Why So Sore?

February 15, 2010 at 10:11 pm (Uncategorized)

Reflection for my English SoFA interview. I decided to post this because I miss writing this kind of stuff. 🙂

It was a long journey to get to our interviewee, Mr. Jiggy Cruz. After getting his number from Ma’am Meng de Guia, and not getting any reply for a week, he suddenly scheduled for the next day at Rockwell. We were shaken, rattled and… rolled(?). Anyway, that whole day was littered with several activities, a CSO nametag-making meeting in the morning, a visit to Mat Defensor’s office after lunch, a Music group meeting in the afternoon, then the interview.

The day was lengthy and we never had our own transportation, so we got around via tricycle, taxi and on foot. People say that the journey matters as much as the destination, so let me talk about some of the things we chanced upon throughout the journey.

We left the CSO meeting and proceeded to McDonald’s for a quick lunch, then started walking to Aurora Boulevard, a very busy street. Walking, we saw fragile little children walking home from school. If someone of my size tripped the child ever-so-accidentally, his or her tiny, delicate body would be hurled into the busy highway. Despite this, the kids were unbelievably brave, strutting down the street with their Looney Tunes backpacks. One of the boys was brave enough to run across as Wacky and I gaped, ready to yell, “OMG YOU MIGHT DIE, NOOOOOO.”

Walking down Molave St. to get to Mat Defensor’s office, we stuck out like sore thumbs (or a sore middle finger in my case, being far taller and considerably more offensive than Wacky). Clearly, there was a social divide, because I felt especially awkward walking down that dirty street to stares, some hostile and some simply curious. I even joked to Wacky, “Don’t look them in the eye. They’ll see it as a sign of aggression.”

I told you I was the middle finger.

After submitting my requirements for entry to the Ten Outstanding Students of Quezon City – 3rd District at the office of Congressman Defensor, we walked back (avoiding a lot of dog poo on the way) until we were able to hail a cab to head over to Alvin’s house in Monte Vista, which provided a very different atmosphere, one that seemed peaceful, and there was free McDonald’s cheeseburgers and painfully cold water. Here, we practiced for our song presentation for Music, while Wacky alternated between preparing our interview questions and sleeping.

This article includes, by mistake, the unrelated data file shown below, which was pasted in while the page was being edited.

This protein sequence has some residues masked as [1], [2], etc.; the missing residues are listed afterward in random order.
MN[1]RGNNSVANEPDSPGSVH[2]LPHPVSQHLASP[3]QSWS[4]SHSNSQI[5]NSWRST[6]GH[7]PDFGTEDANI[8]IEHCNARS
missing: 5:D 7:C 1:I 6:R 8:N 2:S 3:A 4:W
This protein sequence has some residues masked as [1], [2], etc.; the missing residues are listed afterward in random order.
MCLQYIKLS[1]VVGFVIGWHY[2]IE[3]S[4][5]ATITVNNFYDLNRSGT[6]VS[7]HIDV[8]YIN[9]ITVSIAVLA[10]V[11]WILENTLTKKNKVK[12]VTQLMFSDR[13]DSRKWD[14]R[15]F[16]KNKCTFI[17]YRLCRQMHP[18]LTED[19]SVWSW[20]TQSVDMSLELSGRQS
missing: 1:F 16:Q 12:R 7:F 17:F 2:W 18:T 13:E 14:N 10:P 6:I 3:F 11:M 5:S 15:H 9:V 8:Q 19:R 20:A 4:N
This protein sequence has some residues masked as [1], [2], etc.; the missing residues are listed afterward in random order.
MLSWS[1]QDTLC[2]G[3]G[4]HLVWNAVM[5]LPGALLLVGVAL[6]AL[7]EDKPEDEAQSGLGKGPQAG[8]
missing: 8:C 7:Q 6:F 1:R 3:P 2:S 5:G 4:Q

After the meeting, we managed to hail another cab that took us to Makati. We knew from his blog that Jiggy hated late people, so we were making a lot of jokes about missing him or him getting angry at us for being late. In the long cab ride, we finalized our questions and psychologically prepared ourselves for the interview (which was necessary, especially for Wacky).

We arrived around 5:30, with the interview scheduled at 6:00, so we sat at McDonald’s (our third time for the day), ordered some ice cream to earn our keep at the little table and waited. You get an interesting glimpse of humanity when it is waiting for something to happen. You see terminally-ill patients waiting to die, employees off from work waiting for cabs, boys waiting for answers to prom invitations. We see how nervous people become, how their imaginations go insane with all the possible scenarios. What if the cab never arrives and I have to walk home? (What if he can’t make it and we’re left with no SoFA interviewee?) What if I don’t wake up tomorrow? (What if we’re briefly distracted and we miss him?) What if she doesn’t love me the way I love her? (What if we ask the wrong question and he gets turned off?

In the same way, you see the moment of acceptance when what is being waited for finally arrives. The cab appears and he steps in, surrendering to the fatigue that should’ve set in long ago. Death comes and she realizes she is ready to take flight. The answer comes and though it’s a no, he’s impressed by his bravery for even asking.

And so Jiggy Cruz came, with his girlfriend (which definitely disappointed Wacky) and after all our nerve-wracking waiting, we were relieved and thrilled to finally begin the interview. He was gracious and fun to interview. We asked him about his life, growing up, about advocating voting and about educating the nation so it would not unwittingly choose to repeat history.

He talked about how the future of the nation depended on the just decisions of the often ill-informed youth. He shared details about his life and some of his work, including his blog and Twitter, which always contain nationalistic insights for the youth at the digital level they understand. It was deeply enlightening and was a genuinely insightful and interesting.

We said goodbye after our photo-op and Wacky and I (tired and nearly broke from a whole-day adventure) took another cab going home. Passing the streets of Metro Manila on a long taxi ride, we processed the whole day: three McDonald’s meals, dog poo streets, fragile dolls crossing the street ready to be shattered, and my sore middle finger, that perhaps I should use a little less.

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